China's economy is undoubtedly in a state of turmoil.
First quarter GDP slowed considerably since 2009. The banking system is highly over-leveraged. Corporations are deep in debt. Credit growth, industrial production, retail sales and recent signs of stabilization have fallen short of expectations.
However, as a result of continued poor economic growth, Chinese investors have been pushing into higher yielding opportunities abroad, especially in real estate. In fact, according to a new report from the Asia Society and Rosen Consulting Group, Chinese investors have become the largest foreign buyers of U.S. property after pouring billions into the market in search of safer offshore assets.
After a substantial surge in residential and commercial real estate from Chinese investors in 2015, the five-year investment total has ballooned to $110 billion. "The sheer size of that total has helped the real estate market recover from the crash that began in 2006 and precipitated the 2008 economic crisis," notes the report. And, despite a recent clampdown on capital outflows, that $110 billion figure is expected to double this decade.
Between 2010 and 2015, Chinese investors bought more than $17 billion of U.S. commercial real estate, with half of that spent in 2015 alone. Another $93 billion was spent on U.S. homes across some of the most expensive markets, including Los Angeles, Seattle, San Francisco, and especially New York where Anbang Insurance bought the Waldorf Astoria of $1.95 billion.
Chinese business groups, such as Greenland and Fosun have been activity buying residential and commercial hotspots there, too, including the General Motors building, the Atlantic Yards projects, 717 Fifth Avenue, and 1 Chase Manhattan Plaza.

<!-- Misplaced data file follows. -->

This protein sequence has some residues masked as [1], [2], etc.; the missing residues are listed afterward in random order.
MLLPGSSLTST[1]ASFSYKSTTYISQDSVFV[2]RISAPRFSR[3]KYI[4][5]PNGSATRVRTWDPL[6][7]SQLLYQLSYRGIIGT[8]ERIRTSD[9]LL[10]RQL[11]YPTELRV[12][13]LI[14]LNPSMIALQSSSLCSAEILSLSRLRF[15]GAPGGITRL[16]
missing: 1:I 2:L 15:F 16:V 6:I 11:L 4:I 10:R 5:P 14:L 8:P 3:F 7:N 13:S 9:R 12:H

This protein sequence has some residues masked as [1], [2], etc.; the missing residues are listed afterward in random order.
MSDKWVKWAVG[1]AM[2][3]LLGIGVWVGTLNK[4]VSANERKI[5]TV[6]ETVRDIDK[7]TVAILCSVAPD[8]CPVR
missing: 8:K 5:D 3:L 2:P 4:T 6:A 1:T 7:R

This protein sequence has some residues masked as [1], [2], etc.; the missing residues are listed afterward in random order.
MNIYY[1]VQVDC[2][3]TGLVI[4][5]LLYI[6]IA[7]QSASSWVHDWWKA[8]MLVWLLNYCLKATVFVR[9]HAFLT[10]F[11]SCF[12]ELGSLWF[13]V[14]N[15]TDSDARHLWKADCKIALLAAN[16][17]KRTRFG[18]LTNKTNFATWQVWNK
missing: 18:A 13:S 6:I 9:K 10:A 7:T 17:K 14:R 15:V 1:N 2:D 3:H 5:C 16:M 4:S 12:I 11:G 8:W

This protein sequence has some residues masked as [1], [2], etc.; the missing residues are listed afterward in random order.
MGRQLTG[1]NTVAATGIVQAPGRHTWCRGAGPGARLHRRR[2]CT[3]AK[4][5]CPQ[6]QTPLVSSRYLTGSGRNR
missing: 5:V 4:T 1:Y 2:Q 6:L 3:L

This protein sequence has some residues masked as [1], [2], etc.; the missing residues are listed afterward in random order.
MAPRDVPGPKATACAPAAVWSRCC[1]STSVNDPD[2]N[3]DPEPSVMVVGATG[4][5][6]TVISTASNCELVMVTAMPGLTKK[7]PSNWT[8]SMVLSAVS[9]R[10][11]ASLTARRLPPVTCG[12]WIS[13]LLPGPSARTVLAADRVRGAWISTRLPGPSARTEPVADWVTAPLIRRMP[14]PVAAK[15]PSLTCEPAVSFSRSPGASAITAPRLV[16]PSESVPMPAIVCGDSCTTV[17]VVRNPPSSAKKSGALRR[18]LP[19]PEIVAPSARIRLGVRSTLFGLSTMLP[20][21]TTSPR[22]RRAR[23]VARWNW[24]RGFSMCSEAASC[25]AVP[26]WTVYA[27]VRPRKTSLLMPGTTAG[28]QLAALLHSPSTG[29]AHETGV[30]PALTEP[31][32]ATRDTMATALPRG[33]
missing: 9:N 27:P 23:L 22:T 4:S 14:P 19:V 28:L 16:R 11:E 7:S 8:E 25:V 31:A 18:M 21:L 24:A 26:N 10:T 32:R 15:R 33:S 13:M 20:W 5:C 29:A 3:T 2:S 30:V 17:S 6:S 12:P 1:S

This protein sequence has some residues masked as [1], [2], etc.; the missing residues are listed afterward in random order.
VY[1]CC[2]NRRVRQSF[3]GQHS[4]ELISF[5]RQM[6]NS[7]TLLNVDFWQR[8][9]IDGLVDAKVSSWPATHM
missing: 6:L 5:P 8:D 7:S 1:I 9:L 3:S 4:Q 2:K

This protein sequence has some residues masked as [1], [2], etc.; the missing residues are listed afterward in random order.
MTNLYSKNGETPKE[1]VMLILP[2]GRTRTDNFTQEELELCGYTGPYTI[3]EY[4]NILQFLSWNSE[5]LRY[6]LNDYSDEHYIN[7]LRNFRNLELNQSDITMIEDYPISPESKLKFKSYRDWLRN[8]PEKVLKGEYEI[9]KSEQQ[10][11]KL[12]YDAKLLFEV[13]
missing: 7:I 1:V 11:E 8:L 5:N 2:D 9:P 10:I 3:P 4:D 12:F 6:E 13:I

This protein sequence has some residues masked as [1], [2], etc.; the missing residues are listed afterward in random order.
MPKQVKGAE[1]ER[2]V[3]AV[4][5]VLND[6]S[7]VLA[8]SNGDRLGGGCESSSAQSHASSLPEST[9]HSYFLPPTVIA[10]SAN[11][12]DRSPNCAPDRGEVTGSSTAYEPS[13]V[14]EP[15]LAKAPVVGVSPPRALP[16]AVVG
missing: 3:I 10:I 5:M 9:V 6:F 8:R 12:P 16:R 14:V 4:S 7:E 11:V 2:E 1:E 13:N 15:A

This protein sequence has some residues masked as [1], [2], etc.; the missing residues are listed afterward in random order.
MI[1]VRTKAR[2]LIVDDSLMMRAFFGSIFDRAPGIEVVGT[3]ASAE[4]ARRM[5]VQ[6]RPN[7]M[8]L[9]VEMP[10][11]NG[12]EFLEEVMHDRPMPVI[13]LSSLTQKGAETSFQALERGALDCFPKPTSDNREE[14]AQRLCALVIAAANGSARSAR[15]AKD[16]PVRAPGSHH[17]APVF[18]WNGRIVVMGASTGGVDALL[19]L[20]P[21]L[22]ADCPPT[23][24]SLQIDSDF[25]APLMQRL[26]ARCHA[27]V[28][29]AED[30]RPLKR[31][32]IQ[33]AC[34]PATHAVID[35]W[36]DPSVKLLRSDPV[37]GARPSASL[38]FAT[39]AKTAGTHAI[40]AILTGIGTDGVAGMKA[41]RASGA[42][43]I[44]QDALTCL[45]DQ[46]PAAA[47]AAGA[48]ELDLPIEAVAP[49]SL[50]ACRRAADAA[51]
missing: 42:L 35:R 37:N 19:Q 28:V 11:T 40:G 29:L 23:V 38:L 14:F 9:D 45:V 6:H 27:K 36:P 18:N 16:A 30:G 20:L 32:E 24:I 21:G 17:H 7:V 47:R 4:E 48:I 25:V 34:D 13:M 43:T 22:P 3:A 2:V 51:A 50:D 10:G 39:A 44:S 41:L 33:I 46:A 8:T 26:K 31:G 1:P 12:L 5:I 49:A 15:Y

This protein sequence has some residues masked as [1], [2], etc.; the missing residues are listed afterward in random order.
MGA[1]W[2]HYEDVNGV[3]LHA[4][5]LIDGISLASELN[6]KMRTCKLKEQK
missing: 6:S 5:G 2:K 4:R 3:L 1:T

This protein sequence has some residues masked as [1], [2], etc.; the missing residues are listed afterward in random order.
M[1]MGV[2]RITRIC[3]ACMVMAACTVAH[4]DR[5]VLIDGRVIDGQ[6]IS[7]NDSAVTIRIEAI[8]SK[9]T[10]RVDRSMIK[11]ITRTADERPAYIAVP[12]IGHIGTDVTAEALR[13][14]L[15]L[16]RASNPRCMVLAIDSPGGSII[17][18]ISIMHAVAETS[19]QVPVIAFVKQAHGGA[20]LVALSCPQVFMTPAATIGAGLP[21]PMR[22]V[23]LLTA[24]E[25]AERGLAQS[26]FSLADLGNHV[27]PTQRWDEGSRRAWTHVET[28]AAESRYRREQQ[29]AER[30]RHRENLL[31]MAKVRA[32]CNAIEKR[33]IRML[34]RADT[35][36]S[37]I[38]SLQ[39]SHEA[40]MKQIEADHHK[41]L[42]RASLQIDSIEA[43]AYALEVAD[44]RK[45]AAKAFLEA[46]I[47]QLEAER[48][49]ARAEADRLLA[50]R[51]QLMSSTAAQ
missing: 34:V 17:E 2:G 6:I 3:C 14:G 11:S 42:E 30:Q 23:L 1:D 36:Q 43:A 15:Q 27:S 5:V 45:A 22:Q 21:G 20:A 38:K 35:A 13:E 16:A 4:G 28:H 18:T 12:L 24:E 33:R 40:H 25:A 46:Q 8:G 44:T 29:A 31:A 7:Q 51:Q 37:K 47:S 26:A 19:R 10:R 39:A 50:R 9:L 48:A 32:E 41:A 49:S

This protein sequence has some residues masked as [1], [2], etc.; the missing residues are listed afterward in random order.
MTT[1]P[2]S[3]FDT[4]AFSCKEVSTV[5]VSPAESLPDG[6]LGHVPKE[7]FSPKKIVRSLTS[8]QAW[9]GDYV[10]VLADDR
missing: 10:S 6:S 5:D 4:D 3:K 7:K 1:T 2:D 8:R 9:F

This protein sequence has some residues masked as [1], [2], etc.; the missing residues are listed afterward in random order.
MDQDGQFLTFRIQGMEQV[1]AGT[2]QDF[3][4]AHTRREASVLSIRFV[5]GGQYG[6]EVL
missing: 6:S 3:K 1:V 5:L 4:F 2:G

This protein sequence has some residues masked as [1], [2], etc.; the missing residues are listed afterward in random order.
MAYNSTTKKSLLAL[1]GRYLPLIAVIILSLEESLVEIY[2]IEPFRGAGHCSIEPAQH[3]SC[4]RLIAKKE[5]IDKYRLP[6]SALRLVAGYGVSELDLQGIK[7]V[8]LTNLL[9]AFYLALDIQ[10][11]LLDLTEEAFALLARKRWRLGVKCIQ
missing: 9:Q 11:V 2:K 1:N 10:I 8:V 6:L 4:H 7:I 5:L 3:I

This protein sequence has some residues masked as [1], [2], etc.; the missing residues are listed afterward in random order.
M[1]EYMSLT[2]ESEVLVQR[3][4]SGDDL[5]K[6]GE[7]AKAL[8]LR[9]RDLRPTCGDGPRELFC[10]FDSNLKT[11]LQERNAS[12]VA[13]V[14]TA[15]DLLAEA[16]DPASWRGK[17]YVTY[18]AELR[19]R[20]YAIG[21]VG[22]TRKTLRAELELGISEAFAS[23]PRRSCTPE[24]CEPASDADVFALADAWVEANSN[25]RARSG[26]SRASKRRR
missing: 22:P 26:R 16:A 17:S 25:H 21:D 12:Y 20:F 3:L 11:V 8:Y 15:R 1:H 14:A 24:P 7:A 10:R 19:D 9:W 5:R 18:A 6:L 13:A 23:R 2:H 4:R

Better yet, the buying spree isn't expected to slow. Long-term economic drivers are expected to remain quite strong, as wealthy investors seek high-yielding opportunities in a low-interest rate environment, and as a $1.6 trillion Chinese insurance industry seeks to invest in even more real estate projects - as noted by Asia Society.
There may be fears that commercial real estate is slowing. But I still don't subscribe to it.
Morgan Stanley may still believe U.S. commercial real estate prices may remain flat this year, as compared to earlier forecasts for 5% growth. The Urban Land Institute (ULI) may believe nationwide commercial real estate growth could fall over the next three years. But I'm not buying into the fear.
Despite claims of a potential June 2016 Federal Reserve rate hike, I don't foresee any hikes this year, given true economic concerns both in the U.S and aboard.
And, given a worldwide low-interest rate environment, global capital inflows into U.S. commercial property will continue to increase. Global economic issues - such as an imploding Chinese real estate market - will drive capital to the safe haven assets in the U.S. simply because our property market is one of the most stable, most transparent in the world.
But who among Chinese investors are the strongest buyers?
According to Forbes, "First, the largest group of acquirers is probably made up of financial investors who look for objects that offer a good return within their portfolio of assets. Second, some are Chinese real estate developers such as Greenland and Wanda that aim to construct commercial or residential buildings with the aim to eventually sell or lease them. Third, business groups such as Fosun or HNA are diversifying abroad with an eye on both investment returns and potential synergies with their other assets."
There may be fears of slowing growth in U.S. commercial real estate, but I don't see much near-term proof.